Date

2018

Mentor

Alex Gonzalez — Mentor Department of Geological and Atmospheric Sciences, Iowa State University

Joshua J. Alland — Mentor Department of Atmospheric and Environmental Sciences, University at Albany, State University of New York

Abstract

The summertime behavior of the North Atlantic Subtropical High (NASH), African Easterly Jet (AEJ), and the Saharan Air Layer (SAL) can provide clues about key physical aspects of a particular hurricane season. More accurate tropical weather forecasts are imperative to those living in coastal areas around the United States to prevent loss of life and property. This study aims to decipher NASH, AEJ, and SAL and discover how they vary between a strong (10 or more hurricanes developed) and a weak (5 or fewer hurricanes developed) hurricane season. This study was accomplished by looking at two strong seasons (2005 and 2017) and two weak seasons (1997 and 2009). Then 850 mb heights were plotted for every 10 days during a season to understand how NASH progressed throughout the season. NASH was also averaged over each season. The strong and weak years were also combined and averaged over to compare the strong and weak seasons. It was discovered that looking at NASH over an entire season was not a good indicator of hurricane trajectories over an entire season. However, hurricanes followed NASH’s anticyclonic flow at the time that it propagated through the Atlantic. In addition, NASH was significantly stronger in the eastern United States and the northern Atlantic during strong years compared to weak years. The AEJ was centered to the south (north) during strong (weak) years. Results also revealed that the AEJ was weaker (stronger) during strong (weak) years. SAL also lasted longer and spread further into the Atlantic during weak years compared to strong years. The significance of this finding was verified using a statistical significance test. Therefore, meteorologists can use NASH’s and the AEJ’s position and reach, to determine the number of hurricanes in a season as well as where these storms will propagate.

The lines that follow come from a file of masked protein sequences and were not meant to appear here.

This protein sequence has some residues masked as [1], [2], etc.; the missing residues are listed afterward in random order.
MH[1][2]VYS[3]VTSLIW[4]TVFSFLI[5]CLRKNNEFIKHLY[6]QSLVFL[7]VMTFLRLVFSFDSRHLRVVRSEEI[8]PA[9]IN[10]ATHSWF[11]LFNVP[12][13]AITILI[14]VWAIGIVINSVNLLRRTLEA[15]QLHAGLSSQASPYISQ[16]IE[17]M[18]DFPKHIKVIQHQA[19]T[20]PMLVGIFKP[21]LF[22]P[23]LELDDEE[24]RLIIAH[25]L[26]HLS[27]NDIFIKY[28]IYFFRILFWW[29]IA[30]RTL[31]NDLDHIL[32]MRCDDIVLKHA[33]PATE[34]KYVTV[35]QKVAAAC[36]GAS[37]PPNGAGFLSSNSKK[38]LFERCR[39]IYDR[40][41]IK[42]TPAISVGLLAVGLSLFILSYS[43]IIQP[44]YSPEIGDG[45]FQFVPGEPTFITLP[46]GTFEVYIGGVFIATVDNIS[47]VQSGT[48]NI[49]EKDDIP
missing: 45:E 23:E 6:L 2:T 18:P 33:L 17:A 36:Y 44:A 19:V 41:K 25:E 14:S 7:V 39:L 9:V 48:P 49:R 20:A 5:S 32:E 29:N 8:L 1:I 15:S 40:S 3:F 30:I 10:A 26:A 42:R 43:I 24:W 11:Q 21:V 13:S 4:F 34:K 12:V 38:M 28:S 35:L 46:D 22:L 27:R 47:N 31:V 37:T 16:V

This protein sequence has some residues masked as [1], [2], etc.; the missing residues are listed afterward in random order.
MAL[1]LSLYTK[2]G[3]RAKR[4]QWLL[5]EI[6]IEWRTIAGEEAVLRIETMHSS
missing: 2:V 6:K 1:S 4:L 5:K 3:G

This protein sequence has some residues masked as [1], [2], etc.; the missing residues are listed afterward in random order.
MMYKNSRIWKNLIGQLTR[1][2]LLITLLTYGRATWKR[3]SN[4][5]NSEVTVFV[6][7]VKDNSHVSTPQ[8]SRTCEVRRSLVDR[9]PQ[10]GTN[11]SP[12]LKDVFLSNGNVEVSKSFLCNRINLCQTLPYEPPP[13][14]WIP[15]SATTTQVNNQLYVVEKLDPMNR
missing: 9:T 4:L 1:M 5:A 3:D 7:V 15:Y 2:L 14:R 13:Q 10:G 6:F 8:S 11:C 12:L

Copyright Owner

Hannah Messier

Included in

Meteorology Commons

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